Evan David Rosen, M.D., Ph.D. Assistant Professor of Medicine, Harvard Medical School has taken a thorough look at the newest immunosuppressives and how they work for diabetes patients. His article Nipping Things in the Bud brings to light some of the uses for these medications and why research is ongoing.
Type 1 diabetes (T1DM) is essentially a disease of the immune system. For mysterious reasons, a person’s immune system can unleash an attack on their own pancreatic beta cells, which produce insulin. Once that assault has progressed far enough (usually to the point where 80-90% of the beta cells have been killed) insulin production drops substantially, and sugar levels rise accordingly. Given the autoimmune nature of T1DM, it is no surprise that several attempts have been made to squelch the process with immunosuppressive drugs, such as those used by transplant recipients. Unfortunately, some immunosuppressive drugs tend to worsen diabetes, including steroids. The other drugs can suppress the diabetes for a while, but as soon as you stop taking them the high blood glucose levels return. Given that these are not benign drugs, there has been little enthusiasm for staying on them for life unless absolutely required, such as after an organ transplant.
There are newer immunosuppressives, though, that have piqued people’s interest as possible anti-diabetes agents. One example is a group of antibodies that attack immune cells called CD3+ lymphocytes, which are known to participate in beta cell destruction. A small study published a few years ago suggested that one such antibody, called hOKT3g1(Ala-Ala), seemed to benefit patients with T1DM. This was an open-label study (i.e. not blinded) on a relatively small number of patients, however, so enthusiasm was somewhat tempered. Now, a new study from Belgium has been published looking at another anti-CD3 antibody, this one called ChAglyCD3. (Yes, these antibody names are no more fun to pronounce than they are to type; fortunately you can bet they will get a nifty name like GlycoMab if ever approved for clinical use.)
This new study looked at 80 people with a recent diagnosis of T1DM. These patients were between 12-39 years old, and had been on insulin for less than a month when enrolled in the study. Half of the patients received ChAglyCD3, and half received placebo, and neither the patients nor their physicians knew who was getting what. The ChAglyCD3 antibody (or placebo) was given in the hospital intravenously once a day for six consecutive days, and then people were followed for as long as 18 months.
So how did they do? Well, first of all, all of the patients receiving ChAglyCD3 developed a fairly significant “flu-like” reaction that included the reappearance of Epstein-Barr virus (EBV) in their blood. EBV is the cause of infectious mononucleosis, and immunosuppressives can “re-activate” the virus in patients who were infected years earlier. In people taking life-long immunosuppressive therapy, this can be a big problem, with EBV leading to major complications. Fortunately, in the patients getting ChAglyCD3, EBV went back to undetectable levels after the treatment ended.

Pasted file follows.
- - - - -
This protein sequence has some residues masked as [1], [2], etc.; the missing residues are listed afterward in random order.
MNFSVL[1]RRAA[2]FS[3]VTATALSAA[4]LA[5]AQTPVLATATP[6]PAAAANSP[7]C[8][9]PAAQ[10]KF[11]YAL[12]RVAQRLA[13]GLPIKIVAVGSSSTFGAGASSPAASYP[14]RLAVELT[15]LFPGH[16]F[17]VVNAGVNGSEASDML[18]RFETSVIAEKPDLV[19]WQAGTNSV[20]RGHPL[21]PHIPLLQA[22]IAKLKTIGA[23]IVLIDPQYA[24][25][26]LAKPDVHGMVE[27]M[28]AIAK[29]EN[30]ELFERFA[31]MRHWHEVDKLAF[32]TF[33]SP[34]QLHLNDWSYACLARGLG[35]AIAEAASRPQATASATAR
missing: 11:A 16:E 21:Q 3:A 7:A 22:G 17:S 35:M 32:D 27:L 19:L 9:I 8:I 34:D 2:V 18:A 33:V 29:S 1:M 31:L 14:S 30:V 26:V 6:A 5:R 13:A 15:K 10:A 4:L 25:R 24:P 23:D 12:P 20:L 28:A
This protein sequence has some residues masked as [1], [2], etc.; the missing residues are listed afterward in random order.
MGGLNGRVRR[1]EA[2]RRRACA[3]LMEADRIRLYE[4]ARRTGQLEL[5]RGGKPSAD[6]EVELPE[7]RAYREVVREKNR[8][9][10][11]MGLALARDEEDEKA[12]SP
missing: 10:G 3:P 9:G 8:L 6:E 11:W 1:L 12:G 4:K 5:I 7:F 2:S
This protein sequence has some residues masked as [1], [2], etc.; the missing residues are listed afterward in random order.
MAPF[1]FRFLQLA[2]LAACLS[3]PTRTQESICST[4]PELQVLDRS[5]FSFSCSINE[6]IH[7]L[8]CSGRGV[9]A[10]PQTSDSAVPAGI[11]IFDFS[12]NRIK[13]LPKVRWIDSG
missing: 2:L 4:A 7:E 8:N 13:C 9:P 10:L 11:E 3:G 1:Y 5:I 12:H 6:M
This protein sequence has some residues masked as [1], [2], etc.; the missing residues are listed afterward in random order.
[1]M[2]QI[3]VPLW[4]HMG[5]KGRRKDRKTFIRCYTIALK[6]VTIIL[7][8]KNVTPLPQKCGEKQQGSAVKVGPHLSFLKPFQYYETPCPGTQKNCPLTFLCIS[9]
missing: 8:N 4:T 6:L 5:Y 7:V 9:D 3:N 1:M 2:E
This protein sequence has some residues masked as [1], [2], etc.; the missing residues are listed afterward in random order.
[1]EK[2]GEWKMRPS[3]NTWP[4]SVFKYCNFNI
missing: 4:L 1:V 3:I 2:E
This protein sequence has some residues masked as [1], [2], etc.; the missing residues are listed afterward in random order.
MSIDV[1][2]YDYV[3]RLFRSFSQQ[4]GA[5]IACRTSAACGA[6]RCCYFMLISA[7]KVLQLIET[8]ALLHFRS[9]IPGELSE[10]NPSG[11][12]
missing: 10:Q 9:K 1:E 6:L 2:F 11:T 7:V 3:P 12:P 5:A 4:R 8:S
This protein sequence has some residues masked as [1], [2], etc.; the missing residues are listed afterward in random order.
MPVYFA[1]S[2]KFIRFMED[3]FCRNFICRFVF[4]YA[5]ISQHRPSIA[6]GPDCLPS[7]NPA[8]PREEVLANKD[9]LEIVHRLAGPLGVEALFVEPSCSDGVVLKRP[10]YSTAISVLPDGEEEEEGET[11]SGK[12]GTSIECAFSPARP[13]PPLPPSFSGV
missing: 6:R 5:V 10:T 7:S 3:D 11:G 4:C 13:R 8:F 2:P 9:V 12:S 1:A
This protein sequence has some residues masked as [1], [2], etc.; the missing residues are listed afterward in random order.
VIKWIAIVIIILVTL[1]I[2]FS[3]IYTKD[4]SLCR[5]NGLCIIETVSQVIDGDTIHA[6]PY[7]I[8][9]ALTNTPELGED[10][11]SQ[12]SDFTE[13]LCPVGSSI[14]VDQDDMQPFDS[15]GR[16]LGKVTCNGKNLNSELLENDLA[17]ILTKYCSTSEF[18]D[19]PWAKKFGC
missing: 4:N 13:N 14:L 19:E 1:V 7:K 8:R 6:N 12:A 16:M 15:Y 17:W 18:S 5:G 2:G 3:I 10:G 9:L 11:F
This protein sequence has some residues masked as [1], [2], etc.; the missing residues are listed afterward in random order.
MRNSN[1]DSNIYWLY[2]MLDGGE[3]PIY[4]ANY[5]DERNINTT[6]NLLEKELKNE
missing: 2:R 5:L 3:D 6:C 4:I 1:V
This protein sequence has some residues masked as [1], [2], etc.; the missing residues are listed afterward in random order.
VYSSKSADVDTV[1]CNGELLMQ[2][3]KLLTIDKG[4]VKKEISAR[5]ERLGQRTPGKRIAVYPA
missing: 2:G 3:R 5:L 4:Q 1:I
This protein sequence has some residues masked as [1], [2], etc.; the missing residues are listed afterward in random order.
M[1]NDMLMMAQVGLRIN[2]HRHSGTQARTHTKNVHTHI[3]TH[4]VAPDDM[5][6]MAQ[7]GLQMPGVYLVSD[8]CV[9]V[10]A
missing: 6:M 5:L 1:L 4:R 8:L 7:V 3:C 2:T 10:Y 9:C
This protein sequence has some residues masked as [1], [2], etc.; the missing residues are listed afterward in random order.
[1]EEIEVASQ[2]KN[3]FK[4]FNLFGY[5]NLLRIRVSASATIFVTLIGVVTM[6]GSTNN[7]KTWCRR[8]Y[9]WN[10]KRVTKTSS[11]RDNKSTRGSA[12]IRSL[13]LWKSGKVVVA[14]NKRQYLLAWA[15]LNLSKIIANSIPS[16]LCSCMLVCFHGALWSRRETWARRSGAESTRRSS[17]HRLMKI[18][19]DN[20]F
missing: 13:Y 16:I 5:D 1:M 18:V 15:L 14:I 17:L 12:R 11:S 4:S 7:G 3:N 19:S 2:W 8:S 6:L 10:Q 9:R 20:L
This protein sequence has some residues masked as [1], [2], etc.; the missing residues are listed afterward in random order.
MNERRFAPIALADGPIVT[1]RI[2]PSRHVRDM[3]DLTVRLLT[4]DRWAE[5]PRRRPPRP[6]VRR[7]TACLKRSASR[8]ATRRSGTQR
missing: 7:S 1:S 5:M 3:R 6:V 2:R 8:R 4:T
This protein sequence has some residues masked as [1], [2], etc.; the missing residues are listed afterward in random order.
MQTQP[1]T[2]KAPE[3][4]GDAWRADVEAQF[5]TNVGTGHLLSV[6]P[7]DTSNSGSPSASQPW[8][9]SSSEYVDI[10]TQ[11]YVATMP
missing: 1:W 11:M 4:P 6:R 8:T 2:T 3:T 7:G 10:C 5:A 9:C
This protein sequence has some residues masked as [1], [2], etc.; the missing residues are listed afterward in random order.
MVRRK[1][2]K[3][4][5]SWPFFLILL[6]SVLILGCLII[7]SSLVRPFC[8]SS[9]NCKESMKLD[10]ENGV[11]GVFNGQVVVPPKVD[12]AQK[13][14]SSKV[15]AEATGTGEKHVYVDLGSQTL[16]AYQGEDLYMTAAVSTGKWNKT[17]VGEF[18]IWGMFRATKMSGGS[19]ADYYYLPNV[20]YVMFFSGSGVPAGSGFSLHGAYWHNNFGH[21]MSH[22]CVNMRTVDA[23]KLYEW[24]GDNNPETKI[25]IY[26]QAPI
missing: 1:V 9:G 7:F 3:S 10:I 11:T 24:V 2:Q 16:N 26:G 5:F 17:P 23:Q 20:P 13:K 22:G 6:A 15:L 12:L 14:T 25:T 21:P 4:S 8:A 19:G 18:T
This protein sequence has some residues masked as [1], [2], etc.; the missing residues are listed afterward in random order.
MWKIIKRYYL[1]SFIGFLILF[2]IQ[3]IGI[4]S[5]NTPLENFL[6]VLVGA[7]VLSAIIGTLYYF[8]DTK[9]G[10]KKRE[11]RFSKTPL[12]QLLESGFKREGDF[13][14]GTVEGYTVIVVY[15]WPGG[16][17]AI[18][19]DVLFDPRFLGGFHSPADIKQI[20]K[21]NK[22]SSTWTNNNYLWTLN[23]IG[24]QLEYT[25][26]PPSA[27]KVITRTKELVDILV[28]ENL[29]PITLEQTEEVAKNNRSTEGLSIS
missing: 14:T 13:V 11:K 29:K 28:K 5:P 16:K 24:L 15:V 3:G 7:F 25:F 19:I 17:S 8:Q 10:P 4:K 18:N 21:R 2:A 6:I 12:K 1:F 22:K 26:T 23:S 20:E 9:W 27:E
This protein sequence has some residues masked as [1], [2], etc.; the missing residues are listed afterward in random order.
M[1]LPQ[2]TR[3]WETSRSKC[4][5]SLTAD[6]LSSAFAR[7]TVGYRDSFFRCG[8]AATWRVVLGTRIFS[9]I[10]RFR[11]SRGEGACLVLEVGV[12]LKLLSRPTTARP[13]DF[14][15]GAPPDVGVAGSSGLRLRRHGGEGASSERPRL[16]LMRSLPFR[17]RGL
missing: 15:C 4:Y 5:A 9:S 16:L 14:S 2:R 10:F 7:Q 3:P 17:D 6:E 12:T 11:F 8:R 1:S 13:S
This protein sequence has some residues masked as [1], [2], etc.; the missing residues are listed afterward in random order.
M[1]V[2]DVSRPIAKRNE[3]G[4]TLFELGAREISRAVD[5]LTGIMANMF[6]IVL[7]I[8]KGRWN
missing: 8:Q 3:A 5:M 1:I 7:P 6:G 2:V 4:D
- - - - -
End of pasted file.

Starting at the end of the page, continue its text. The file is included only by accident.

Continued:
But did it work? Well, yes and no. Overall, those who got the antibody required less insulin over time than did placebo-treated people. But on closer inspection, people either did very well, or not so well at all with the ChAglyCD3. The difference between these “haves” and “have-nots” was explained by how much beta cell destruction had already occurred when the drug was started. If you were one of the people who got the drug after your disease had already advanced significantly, the antibody did little good. But among those with a lot of residual beta cells, the response was excellent—overall they were using roughly one-third the dose of insulin of the placebo-treated folks, and many of them were on almost no insulin at all. After 18 months, hemoglobin A1c levels were lower in the people who received ChAglyCD3 and who also had some residual beta cell function.
In retrospect, this result is not so surprising. We know that beta cells continue to be destroyed after the initial presentation of diabetes, and it makes sense that stopping the autoimmune attack won’t help much if there’s nothing left to save. What this study does, however, is re-focuses our attention onto those who haven’t developed T1DM yet but are at high risk for doing so. This includes first-degree relatives of people with T1DM and those with elevated blood levels of antibodies to beta cell proteins. Presumably, new trials of anti-CD3 antibodies will focus on these groups, who stand to benefit the most from prevention or delay of the autoimmune response.
It will be interesting and important to see how long the benefits of ChAglyCD3 continue to last in these patients, and to ensure that the transient re-activation of EBV causes no lasting harm. If so, there may be hope on the horizon for families of patients with T1DM and others at risk for the disease.
Reference: Keymeulen B, Vandemeulebroucke E, Ziegler AG, Mathieu C, Kaufman L, Hale G, Gorus F, Goldman M, Walter M, Candon S, Schandene L, Crenier L, De Block C, Seigneurin JM, De Pauw P, Pierard D, Weets I, Rebello P, Bird P, Berrie E, Frewin M, Waldmann H, Bach JF, Pipeleers D, Chatenoud L. Insulin needs after CD3-antibody therapy in new-onset type 1 diabetes. New England Journal of Medicine. 2005 Jun 23;352(25):2598-608.
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